New York, 07 November 2019 – The Third Committee of the UN General Assembly adopted the resolution presenting the Annual Report of the Human Rights Council today without challenge to the extension of the mandate of the Independent Expert on protection against violence and discrimination on the basis of Sexual Orientation and Gender Identity (IE SOGI).
In 2016 when the mandate was created, an amendment challenging it was tabled at the Third Committee. This year, a record-high number of States supported the renewal of the mandate at the Human Rights Council in July, and the mandate was not challenged in the Third Committee. This is a clear indication that the international community is becoming both more aware and less tolerant of violence and discrimination on the basis of SOGI.
‘The tireless, sustained outreach efforts of civil society from the grassroots up was essential to this achievement,’ explains Nepali human rights defender Manisha Dhakal from Blue Diamond Society. ‘Over many years, we have worked together to build a truly global movement that queered the UN.’
1,312 non-governmental organisations from 174 States and territories campaigned for a renewal of the IE SOGI mandate. While the mandate was not challenged today, civil society will remain vigilant to any future attempts to undermine the crucial work of the Independent Expert.
Since 2016, through the work of this mandate, the international community has become increasingly aware of the devastating impact of the criminalisation of same-sex relations and the lack of legal gender recognition, but also of the importance of data-collection specific to LGBT communities, and of how hatred against LGBT people is hindering their full participation in society.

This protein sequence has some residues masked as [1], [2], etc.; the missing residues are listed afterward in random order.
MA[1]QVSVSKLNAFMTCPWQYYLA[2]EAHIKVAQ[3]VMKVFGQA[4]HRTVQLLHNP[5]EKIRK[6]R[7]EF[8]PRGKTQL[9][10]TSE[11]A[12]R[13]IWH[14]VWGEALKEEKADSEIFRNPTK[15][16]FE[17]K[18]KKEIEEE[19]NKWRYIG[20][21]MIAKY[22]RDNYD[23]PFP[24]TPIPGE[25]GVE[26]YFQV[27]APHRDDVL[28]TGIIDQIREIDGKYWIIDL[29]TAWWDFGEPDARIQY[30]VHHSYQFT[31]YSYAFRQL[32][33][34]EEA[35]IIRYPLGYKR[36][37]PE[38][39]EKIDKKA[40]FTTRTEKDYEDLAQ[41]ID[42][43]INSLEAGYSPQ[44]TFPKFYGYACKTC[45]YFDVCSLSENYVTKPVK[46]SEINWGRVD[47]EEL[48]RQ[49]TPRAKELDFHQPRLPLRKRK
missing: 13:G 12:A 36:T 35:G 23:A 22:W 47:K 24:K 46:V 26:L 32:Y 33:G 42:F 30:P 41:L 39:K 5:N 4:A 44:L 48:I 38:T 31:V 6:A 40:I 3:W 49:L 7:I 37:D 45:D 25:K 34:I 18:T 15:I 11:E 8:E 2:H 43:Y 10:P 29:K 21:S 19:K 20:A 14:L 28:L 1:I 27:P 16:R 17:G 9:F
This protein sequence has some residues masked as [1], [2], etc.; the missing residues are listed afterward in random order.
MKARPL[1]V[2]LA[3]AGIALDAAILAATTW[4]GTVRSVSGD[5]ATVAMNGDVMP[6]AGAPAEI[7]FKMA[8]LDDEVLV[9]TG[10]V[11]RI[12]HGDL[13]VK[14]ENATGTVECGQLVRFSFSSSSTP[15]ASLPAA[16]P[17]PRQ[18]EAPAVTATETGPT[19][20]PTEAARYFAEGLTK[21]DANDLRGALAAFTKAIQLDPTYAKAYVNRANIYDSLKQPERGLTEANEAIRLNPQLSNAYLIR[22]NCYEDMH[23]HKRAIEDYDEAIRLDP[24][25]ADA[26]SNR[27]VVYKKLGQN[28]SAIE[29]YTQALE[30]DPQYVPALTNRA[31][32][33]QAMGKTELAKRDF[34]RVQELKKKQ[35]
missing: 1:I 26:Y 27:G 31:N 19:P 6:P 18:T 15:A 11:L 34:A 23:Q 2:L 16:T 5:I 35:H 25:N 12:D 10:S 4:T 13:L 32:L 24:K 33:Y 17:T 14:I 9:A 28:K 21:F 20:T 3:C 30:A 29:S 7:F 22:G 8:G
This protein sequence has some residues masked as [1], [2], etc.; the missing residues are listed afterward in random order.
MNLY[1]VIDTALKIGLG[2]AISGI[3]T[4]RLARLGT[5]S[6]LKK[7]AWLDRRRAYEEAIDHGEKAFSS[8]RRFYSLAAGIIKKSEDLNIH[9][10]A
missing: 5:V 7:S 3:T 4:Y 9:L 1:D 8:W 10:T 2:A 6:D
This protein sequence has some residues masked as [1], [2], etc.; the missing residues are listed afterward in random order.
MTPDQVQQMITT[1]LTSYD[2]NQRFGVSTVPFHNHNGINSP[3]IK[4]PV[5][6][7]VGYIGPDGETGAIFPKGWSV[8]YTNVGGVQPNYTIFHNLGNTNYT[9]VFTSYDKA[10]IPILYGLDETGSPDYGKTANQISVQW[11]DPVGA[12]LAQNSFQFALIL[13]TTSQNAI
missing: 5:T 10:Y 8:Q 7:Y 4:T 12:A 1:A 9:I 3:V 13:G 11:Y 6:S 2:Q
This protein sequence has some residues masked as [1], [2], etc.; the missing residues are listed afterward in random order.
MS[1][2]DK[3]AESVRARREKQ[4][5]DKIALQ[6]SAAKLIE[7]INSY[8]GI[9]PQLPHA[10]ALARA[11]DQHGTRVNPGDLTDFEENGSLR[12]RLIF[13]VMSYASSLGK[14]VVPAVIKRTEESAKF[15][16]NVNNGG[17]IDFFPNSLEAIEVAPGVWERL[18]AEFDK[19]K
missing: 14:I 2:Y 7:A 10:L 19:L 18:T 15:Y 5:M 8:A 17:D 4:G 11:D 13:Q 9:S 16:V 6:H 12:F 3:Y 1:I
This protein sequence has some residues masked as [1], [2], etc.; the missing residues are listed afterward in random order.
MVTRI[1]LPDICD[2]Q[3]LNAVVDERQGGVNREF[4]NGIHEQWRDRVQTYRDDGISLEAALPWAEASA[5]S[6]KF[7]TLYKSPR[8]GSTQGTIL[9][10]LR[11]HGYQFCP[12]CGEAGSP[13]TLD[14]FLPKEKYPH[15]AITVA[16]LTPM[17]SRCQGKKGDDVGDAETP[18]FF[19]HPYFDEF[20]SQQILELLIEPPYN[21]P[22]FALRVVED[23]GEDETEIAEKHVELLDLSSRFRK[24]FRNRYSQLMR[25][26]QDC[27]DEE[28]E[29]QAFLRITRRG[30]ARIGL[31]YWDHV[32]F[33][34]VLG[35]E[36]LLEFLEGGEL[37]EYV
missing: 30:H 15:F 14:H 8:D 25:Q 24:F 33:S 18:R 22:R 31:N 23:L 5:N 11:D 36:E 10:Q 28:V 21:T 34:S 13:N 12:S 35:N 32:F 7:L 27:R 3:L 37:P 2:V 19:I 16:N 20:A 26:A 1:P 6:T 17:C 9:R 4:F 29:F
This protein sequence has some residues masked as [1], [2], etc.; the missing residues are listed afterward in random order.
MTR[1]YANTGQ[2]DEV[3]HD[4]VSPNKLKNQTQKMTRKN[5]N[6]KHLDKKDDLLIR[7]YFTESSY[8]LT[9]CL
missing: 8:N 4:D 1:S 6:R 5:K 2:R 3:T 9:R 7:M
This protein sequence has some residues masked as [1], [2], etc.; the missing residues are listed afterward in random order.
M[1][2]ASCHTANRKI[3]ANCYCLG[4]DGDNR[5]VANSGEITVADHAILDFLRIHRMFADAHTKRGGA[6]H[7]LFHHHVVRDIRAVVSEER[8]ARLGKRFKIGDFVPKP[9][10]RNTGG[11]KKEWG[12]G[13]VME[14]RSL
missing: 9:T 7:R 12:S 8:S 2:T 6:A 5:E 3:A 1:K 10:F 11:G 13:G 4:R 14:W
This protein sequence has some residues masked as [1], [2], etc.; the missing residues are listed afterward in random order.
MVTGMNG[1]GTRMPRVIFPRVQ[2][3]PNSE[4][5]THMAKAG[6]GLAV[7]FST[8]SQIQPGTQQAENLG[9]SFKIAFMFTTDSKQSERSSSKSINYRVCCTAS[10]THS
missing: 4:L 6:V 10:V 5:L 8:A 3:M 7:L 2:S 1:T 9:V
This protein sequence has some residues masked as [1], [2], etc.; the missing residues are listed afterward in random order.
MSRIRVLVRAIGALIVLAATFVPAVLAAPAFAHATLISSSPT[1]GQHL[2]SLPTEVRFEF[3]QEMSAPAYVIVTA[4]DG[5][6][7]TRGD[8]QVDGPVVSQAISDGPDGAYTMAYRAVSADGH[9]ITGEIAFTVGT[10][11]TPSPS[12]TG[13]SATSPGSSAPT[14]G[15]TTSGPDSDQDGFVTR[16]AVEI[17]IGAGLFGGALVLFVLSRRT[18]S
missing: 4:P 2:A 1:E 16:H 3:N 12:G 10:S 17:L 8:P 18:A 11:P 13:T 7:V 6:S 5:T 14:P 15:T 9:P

Civil society looks forward to the future activities of the expert. Victor Madrigal-Borloz is set to visit Sri Lanka in 2020 and has tabled 12 requests for as many country visits. We encourage all governments to cooperate fully with the UN Independent Expert on SOGI and contribute to bringing about a world free from violence and discrimination for all people, regardless of their sexual orientation and gender identity.
‘While the mandate was created in a context of controversy, it has proven its importance and legitimacy through its work,’ says Algerian human rights defender Yahia Zaidi of MantiQitna. ‘In every country around the world, there are steps that can be taken to make communities safer and more inclusive for LGBT persons. The Independent Expert helps to make us visible, and to keep our communities moving forward.’
Note to editors:
- This resolution is presented each year by a group of African States. The resolution notes the report of the Human Rights Council. The report of the Human Rights Council contains all action taken by the Human Rights Council that year – this year that included the renewal of the mandate of the IE SOGI this July.The UN Independent
- Expert on SOGI is tasked with assessing implementation of existing international human rights law, by talking to States and working collaboratively with other UN and regional mechanisms to address violence and discrimination.
- The formation of the IE SOGI mandate was challenged in the Third Committee in 2016.
- Since 2016, through the work of this mandate, the international community has become increasingly aware of the devastating impact of the criminalisation of same-sex relations and the lack of legal gender recognition, but also of the importance of data-collection specific to LGBT communities, and of how hatred against LGBT people is hindering their full participation in society. At the same time, examples of good practices to prevent discrimination have been highlighted globally, as the Independent Expert has undertaken visits to Argentina, Georgia, Mozambique and Ukraine.